A Travellerspoint blog

Sweden

Under Sail in Sweden

semi-overcast 13 °C

In the past two weeks we've sailed the fjords of Norway, cruised along the coast from Stavanger to Bergen, visited the thousand year old longships of the vikings and the historic vessels of Heyerdhal and Amundsen in Oslo. We've lived aboard an old Baltic cruise ship and explored the 400 year old wreck of King Adolphus's magnificent warship, the 'Vasa', in Stockholm. And now, the nautical nature of our trip to Scandinavia continues with a visit to a windjammer...
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This is a painting of the four masted barque the 'Viking'. Built in Copenhagan in 1906 she was the largest sailing ship ever constructed in Scandinavia and she has a fascinating history. One day in July 1909, while carrying a full cargo of wheat from Australia to Europe she reached a speed of 15.5 knots (nearly 30 kilometers an hour) under full sail. 'Viking' had an auxiliary engine for manouvering in harbour and this is the ship's telegraph...
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The 'Viking' is a four masted square-rigger carrying course sails, royals, gallants, top gallants and topsails. Along with staysails, jibs and mizzens the ship had 31 sails when under full canvas and was an awesome sight with all sails set. The top of the foremast is a dizzying 182 feet above the main deck and seamen had to climb there everytime the topsails had to be furled or unfurled...
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On 25 February 1917, during the first World War, she was sighted and boarded by a German commerce raider. The 'Viking' was sailing under a neutral Danish flag and was allowed to proceed. However, a few weeks later the Germans adopted a policy of sinking all foreign vessels and 'Viking' had had a lucky escape. This is the 'Viking' today...
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In 1929 the 'Viking' was registered under the Finnish flag and made many voyages around the world. The ship's holds today are conference rooms and guest cabins but in her working years these cavernous spaces held upwards of four thousand tons of Australian grain bound for Europe...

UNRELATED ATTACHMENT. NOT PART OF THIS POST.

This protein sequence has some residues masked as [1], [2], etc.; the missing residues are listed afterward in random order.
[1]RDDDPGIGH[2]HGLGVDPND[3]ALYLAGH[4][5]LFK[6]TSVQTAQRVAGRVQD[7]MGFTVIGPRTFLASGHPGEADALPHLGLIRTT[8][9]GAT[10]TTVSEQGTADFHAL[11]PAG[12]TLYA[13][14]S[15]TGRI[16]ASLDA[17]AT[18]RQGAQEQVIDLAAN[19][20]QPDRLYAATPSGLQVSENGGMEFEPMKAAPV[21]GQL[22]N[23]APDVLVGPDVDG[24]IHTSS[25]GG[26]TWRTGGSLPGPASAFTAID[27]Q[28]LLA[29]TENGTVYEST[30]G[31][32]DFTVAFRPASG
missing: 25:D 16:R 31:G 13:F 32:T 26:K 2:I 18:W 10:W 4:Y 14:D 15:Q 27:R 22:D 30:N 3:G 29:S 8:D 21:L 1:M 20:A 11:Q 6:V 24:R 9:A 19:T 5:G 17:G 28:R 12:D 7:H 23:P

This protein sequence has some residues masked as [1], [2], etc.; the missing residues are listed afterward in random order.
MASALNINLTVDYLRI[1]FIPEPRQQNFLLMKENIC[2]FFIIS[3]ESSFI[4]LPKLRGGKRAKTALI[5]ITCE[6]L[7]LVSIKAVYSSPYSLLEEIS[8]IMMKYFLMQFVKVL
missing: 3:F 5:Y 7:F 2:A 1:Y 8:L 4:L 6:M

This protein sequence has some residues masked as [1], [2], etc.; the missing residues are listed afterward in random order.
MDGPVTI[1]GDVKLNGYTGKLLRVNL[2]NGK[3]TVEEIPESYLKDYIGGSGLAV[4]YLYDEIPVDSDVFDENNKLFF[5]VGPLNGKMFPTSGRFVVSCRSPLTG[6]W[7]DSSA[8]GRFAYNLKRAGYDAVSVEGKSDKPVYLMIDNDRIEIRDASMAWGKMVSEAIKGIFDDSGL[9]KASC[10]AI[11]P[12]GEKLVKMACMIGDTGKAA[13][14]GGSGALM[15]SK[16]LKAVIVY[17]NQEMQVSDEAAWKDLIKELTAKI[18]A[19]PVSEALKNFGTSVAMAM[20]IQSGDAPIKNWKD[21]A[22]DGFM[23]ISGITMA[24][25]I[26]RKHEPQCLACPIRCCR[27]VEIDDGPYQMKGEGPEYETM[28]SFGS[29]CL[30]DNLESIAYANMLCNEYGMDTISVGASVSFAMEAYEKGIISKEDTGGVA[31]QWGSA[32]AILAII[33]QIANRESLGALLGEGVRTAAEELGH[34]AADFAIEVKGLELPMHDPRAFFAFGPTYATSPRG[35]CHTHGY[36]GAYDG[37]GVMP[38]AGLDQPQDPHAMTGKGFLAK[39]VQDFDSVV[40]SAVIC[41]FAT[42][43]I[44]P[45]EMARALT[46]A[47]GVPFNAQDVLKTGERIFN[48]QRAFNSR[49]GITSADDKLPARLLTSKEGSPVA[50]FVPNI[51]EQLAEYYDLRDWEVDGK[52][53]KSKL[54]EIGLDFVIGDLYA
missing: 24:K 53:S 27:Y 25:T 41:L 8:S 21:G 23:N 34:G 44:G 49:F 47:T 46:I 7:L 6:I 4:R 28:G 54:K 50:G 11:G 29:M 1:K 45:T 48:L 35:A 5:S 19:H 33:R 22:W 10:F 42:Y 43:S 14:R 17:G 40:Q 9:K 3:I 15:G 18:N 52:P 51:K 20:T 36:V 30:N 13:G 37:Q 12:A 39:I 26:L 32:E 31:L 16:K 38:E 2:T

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She took part in many of the Great Grain Races from Victoria, Australia, to Falmouth, England, and won the race in 1948. She continued working until 1950 when the Swedish government purchased her to save her from the breaker's yard. She is now permanently moored in Gothenburg harbour as a historic hotel. This is the dining room...
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It is intriguing to note that although the days of the windjammers were numbered since the introduction of ocean going steamships in the 1840s, the 'Viking' was still sailing when we were born. This is a seaman's cabin from the days of sail...
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And this is our cabin for the next three days...
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Yes – we are staying aboard this majestic old ship in Gothenburg. Unfortunately we cannot sail anywhere because a suspension bridge built in the late 1960s has effectively locked the ship in, since the masts are taller than the bridge. It is unlikely she ever will sail the open seas again but we feel honoured to have had the privilege of staying aboard.

Posted by Hawkson 08:20 Archived in Sweden Comments (4)

The Splendour of Stockholm

semi-overcast 12 °C